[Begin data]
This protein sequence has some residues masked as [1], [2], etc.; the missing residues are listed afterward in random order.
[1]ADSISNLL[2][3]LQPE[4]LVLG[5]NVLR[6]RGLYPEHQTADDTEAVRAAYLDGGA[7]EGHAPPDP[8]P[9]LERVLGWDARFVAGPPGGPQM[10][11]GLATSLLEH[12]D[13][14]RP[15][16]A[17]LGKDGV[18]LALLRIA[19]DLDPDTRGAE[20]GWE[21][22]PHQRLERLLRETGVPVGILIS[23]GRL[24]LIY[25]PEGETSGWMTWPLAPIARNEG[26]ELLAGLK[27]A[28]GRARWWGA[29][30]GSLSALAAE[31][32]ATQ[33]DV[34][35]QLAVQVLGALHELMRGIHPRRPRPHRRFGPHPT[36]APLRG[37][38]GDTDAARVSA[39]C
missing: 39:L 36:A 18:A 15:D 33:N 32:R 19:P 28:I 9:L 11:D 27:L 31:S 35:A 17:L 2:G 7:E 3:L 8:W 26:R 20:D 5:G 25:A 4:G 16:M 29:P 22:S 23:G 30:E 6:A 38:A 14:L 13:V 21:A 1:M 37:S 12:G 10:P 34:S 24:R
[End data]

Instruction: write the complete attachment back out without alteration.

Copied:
This protein sequence has some residues masked as [1], [2], etc.; the missing residues are listed afterward in random order.
[1]ADSISNLL[2][3]LQPE[4]LVLG[5]NVLR[6]RGLYPEHQTADDTEAVRAAYLDGGA[7]EGHAPPDP[8]P[9]LERVLGWDARFVAGPPGGPQM[10][11]GLATSLLEH[12]D[13][14]RP[15][16]A[17]LGKDGV[18]LALLRIA[19]DLDPDTRGAE[20]GWE[21][22]PHQRLERLLRETGVPVGILIS[23]GRL[24]LIY[25]PEGETSGWMTWPLAPIARNEG[26]ELLAGLK[27]A[28]GRARWWGA[29][30]GSLSALAAE[31][32]ATQ[33]DV[34][35]QLAVQVLGALHELMRGIHPRRPRPHRRFGPHPT[36]APLRG[37][38]GDTDAARVSA[39]C
missing: 39:L 36:A 18:A 15:D 33:N 32:R 19:P 28:I 9:L 11:D 27:L 31:S 35:A 17:L 2:G 7:E 3:L 8:W 26:R 20:D 5:G 25:A 4:G 16:M 29:P 22:S 23:G 30:E 6:A 38:A 14:L 13:V 21:A 1:M 37:S 12:G 10:P 34:S 24:R